- Always brush in the direction blood flows to the heart – i.e. from extremities towards the torso. You should hold the brush in one hand and brush in the direction blood flows to the heart. The other hand strokes immediately over the area brushed in the same direction. Thus, creating the rhythm ‘brush-stroke-brush-stroke’. This also allows you to keep one of your hands in physical contact, which helps to maintain connectedness and support their anticipation of the experience. Depending on the feedback from the person, the brush-stroke rhythm can be repeated multiple times over a body area, perhaps a dozen or more repetitions.
- Whilst body-brushing, continually look for feedback from the person. Are there body areas that they indicate they like or dislike being brushed? How much pressure do they prefer? What speed do they like to be brushed and stroked at? Continue to do what they enjoy and move on from anything they show they dislike. End the body-brushing if the person indicates that they do not like body brushing at all.
- If the person is able to indicate, ask them which leg they wish to be brushed first. You may be able to support this by stroking down each of their legs and gently squeezing their ankles and watching for which they give the most positive response.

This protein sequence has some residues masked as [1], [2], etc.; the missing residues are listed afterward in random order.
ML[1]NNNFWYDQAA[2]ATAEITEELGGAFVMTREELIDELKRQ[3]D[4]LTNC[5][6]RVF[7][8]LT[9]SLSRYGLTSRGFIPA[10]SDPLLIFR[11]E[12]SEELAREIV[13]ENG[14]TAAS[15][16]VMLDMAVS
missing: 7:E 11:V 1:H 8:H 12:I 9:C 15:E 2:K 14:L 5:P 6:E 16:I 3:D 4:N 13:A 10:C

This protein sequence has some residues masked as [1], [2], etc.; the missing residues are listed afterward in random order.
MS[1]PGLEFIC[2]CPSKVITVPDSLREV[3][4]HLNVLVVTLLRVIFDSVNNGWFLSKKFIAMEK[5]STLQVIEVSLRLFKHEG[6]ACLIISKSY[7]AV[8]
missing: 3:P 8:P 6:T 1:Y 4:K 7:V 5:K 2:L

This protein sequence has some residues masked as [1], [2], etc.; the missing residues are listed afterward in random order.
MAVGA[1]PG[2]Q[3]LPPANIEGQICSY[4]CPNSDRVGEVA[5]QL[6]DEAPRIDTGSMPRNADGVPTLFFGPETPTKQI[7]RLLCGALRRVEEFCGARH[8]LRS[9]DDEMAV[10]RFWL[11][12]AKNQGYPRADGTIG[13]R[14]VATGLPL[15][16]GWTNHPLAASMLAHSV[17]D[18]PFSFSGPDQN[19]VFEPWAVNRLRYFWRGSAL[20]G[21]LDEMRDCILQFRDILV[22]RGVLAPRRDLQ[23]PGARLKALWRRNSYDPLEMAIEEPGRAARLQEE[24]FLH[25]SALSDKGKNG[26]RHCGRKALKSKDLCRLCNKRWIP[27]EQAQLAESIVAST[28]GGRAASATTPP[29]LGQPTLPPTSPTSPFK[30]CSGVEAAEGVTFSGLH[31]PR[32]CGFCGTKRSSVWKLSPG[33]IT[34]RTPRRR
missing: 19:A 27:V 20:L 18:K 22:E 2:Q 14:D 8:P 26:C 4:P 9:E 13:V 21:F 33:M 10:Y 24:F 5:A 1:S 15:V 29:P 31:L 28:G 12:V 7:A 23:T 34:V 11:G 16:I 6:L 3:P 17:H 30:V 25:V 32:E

- Avoiding the soles of the feet, which can be very sensitive and tickle, start with the top of the foot and brush-stroke from toes to knees, repeating the action multiple times. Move onto the calf and brush-stroke from their heal to the back of their knee, repeating multiple times.
- Move onto the thigh and brush-stroke on the top-side from knee to hip repeating multiple times. If the underside of their thigh is accessible brush-stroke from behind the knee up to, or onto the buttock and repeat multiple times (as appropriate – see above).
- The outer-side of the thigh and buttock can be brushed in a small circling action with your other hand resting on their hip. Make small circles with the brush moving up from outer-mid-thigh to hip or buttock, as appropriate. Avoid any areas at risk of pressure sores.